Liverpool and Man City fan farce shows why Wembley must be dropped as FA Cup semi-final venue

Van Dijk De Bruyne Liverpool Manchester CityGetty

The first time Wembley hosted an FA Cup semi-final, everyone was happy.

It was 1991, and Tottenham were taking on Arsenal. Was Gascoigne going to have a crack? He was, you know.

Two north London teams facing off in a north London stadium? Perfect. The decision was the right one, and not just in a financial sense. And the novelty of another televised game beneath the Twin Towers? Well that was just great, wasn't it? A rare treat, if you will.

That was then, though, and this is now. And, in 2022, it is clear that something has to change. 

Wembley’s days as a semi-final venue should be numbered, and not just because of the crisis which has emerged over the last 48 hours.

You may have heard about the situation facing Liverpool and Manchester City fans right now. One of travel chaos, hefty costs and long, inconvenient journeys.

English football in a nutshell, you could say.

The sides are due to face each other at Wembley next month, most likely Saturday, April 16.

The problem is, that’s Easter weekend, and what tends to happen in this country over Easter weekend is that rail networks plan “essential maintenance”, which leads to line closures, cancellations and significant inconvenience for travellers and commuters.

Sure enough, that’s exactly what’s happening this year.

So, if you are planning to travel from Liverpool or Manchester to London that weekend, then best of luck. You’ll have a job on your hands.

Paul Gascoigne Tottenham FA Cup 1991 Wembley
Getty

Avanti West Coast has confirmed that between April 15-18, no trains will operate to or from London Euston. Services will instead begin and terminate at either Milton Keynes, some 53 miles away, or at Rugby, even further north.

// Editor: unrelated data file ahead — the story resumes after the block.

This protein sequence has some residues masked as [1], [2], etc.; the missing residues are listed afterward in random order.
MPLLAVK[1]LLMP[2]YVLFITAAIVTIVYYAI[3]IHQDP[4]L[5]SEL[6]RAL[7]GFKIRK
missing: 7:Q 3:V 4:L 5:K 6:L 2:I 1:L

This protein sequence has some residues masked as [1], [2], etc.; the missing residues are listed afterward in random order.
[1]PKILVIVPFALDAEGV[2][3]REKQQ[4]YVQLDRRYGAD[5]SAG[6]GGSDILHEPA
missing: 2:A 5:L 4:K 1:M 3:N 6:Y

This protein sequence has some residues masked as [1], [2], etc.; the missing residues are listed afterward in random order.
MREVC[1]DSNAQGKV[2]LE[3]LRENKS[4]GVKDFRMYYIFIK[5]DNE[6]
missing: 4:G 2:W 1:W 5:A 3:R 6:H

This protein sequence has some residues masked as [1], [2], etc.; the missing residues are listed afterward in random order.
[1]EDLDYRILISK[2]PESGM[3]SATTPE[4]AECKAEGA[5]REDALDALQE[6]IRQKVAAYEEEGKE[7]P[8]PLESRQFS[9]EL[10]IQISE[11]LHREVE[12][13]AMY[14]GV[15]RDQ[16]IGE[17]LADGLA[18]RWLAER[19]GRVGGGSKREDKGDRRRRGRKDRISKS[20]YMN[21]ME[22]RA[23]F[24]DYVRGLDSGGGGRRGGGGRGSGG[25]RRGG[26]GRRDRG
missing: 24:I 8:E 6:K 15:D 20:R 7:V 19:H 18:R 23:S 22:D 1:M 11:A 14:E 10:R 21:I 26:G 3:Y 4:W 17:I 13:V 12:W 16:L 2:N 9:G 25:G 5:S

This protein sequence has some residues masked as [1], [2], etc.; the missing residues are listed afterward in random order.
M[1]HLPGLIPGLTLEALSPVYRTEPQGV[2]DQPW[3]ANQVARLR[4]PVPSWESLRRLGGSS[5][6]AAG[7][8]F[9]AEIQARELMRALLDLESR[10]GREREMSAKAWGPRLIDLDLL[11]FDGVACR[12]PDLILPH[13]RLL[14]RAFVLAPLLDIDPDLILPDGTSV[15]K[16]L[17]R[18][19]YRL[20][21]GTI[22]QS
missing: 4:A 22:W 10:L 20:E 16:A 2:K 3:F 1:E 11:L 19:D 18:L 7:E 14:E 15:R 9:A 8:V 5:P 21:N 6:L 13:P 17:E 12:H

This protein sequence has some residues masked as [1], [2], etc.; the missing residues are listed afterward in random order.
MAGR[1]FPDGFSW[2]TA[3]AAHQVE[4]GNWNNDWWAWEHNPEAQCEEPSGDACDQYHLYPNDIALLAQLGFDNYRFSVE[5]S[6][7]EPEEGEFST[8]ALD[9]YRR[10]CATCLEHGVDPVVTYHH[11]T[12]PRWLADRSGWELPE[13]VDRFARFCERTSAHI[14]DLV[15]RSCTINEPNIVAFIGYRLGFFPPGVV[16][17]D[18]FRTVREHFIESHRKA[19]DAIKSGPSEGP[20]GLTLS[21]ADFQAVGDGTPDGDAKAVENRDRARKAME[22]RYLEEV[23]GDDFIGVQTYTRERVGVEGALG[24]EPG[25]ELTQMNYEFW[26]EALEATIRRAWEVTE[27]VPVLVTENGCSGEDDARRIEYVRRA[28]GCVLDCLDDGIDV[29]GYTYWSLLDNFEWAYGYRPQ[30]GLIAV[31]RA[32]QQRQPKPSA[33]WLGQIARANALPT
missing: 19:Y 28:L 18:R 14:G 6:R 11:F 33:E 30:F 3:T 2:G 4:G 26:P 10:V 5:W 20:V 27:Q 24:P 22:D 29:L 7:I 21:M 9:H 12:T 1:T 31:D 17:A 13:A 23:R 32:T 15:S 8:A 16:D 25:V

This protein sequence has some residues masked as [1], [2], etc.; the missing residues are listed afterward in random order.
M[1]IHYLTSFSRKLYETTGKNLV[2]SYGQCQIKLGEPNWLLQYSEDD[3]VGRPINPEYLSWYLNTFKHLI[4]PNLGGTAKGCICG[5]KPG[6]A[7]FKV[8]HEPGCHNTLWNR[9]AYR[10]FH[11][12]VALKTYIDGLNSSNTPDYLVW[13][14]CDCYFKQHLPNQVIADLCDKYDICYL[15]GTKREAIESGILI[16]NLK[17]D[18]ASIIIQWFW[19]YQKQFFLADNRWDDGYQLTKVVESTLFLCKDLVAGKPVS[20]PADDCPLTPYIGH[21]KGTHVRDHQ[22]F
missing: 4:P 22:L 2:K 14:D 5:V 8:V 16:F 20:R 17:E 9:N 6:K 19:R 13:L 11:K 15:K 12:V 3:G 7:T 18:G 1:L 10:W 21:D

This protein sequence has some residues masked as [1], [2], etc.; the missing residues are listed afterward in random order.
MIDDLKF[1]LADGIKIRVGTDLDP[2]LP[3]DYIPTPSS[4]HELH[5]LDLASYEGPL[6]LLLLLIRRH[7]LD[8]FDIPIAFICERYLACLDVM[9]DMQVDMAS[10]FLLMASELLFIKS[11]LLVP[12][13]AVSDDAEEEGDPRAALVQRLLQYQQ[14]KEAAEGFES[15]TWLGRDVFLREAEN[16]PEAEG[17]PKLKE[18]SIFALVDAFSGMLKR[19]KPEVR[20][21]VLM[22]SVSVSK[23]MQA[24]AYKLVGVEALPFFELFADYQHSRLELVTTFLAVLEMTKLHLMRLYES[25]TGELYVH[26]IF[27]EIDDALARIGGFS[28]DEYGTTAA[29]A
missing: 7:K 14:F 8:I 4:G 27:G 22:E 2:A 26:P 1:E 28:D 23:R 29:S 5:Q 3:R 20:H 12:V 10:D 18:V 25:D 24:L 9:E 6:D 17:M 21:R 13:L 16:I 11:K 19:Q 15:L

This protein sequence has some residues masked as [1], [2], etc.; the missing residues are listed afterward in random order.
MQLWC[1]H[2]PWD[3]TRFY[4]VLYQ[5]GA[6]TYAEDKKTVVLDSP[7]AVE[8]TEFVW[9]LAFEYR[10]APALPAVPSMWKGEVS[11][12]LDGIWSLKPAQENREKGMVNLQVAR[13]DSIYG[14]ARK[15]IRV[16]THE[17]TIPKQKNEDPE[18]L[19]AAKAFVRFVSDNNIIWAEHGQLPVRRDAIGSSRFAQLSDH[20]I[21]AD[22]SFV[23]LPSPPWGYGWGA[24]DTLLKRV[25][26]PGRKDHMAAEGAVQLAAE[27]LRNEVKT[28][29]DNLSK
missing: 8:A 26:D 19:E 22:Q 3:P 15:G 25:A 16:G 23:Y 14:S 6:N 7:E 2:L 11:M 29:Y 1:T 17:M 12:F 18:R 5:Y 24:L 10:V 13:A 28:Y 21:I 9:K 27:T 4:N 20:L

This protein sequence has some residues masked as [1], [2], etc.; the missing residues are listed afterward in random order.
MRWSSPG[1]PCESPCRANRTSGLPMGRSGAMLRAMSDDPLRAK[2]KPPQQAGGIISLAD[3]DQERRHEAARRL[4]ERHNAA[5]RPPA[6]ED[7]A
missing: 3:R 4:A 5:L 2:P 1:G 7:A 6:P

It means that for the vast majority of supporters, rail travel is impossible. Fans looking to travel from Liverpool on the Saturday would face a journey time of around six hours, featuring at least three train changes. Supporters heading down from Manchester, meanwhile, would need to do so via Sheffield or Banbury. 

Spirit of Shankly, the Liverpool supporters’ union, said it was “appalled” at the “shambolic” situation facing fans, and on Monday evening it released a statement, together with Manchester City’s 1894 Group, calling for the tie to be switched from Wembley.

“More than 64,000 travelling supporters will be forced onto the roads, which will already be over-burdened with Bank Holiday traffic,” it read.

“For the other semi-final between Chelsea and Crystal Palace, Wembley makes sense. For Liverpool and City, it makes no sense.

“We are asking both clubs, the FA and Wembley to reconsider where this game is played and, for once, to put the fans at the forefront of their thinking. 

“City and Liverpool are less than 40 miles apart and there are plenty of grounds big enough far closer than Wembley to stage such a prestigious game.”